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Pension woes… redux January 17, 2017

Posted by WorldbyStorm in Uncategorized.
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Grim reading in the SBP that:

Irish Life, the country’s largest pension provider, is set to close its own defined benefit pension scheme, despite the fact that it has a huge surplus, it is understood.

Where is the surprise. The pensions industry has all be run hot foot towards ‘providing’ defined contribution schemes. Why should it be different for them in relation to their own staff. And the issue of sustainability – well, that’s always seemed a thin excuse from the off. In IL’s case they have, according to the paper, ‘a surplus of €323m and 1,178 members with an average age of 43’.

Clare Daly had a strong response:

Jus like the CRC, INM and others this is another cynical opportunity for employers to abandon their responsibilities to their employees in order to enhance the value of the balance sheet.

But that’s the thing. The companies feel no sense of responsibility to those employees, or any others.

Ironic too that a few weeks back the SBP business section noted that one of the possible events of the year was the introduction of ‘mandatory’ pension schemes for all. And there we see the companies pushing yet more responsibility on to the state – despite the abysmal level of wages paid in this state.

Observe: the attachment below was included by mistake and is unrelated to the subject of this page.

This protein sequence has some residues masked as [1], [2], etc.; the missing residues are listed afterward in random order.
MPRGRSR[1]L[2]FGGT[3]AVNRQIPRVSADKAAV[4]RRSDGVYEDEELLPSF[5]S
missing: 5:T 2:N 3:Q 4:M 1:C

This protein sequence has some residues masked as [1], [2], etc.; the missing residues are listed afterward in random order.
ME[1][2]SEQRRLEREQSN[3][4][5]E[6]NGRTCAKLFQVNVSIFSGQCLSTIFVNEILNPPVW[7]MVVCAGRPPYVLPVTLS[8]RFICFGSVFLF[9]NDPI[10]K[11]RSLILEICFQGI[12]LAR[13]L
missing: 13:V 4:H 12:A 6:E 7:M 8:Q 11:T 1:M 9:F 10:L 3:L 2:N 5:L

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1. FergusD - January 17, 2017

It is the same everywhere. We are told pension funds in the UK don’t have the cash, but check out an article in the FT recently:

https://www.ft.com/content/a8e34726-d67e-11e6-944b-e7eb37a6aa8e

(if the link works). Basically blue chip companies could clear all their pension fund deficits with a single year’s dividends paid to shareholders.

“Nearly half of all FTSE 100 companies could have cleared their pension deficits with payment of one year’s dividends, according to new analysis that is set to reignite the debate over priorities for corporate cash.”

The Pensions Regulator (UK) has said that many FTSE 350 companies could quite easily clear their pension fund deficits by witholding or reducing divident payments for one or two years – they obvioulsy chose not to do that – and pension deficits have risen while dividends have increased.

So it looks like we are told, as usual, a load of bulls**t about how pensions must be cut.

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2. GW - January 17, 2017

Minimise taxes, deny social responsibilities, parasitise public services, externalise the costs => maximal capital accumulation.

Among the costs for capital accumulators is the care in old age of those who made their profits possible in the first place.

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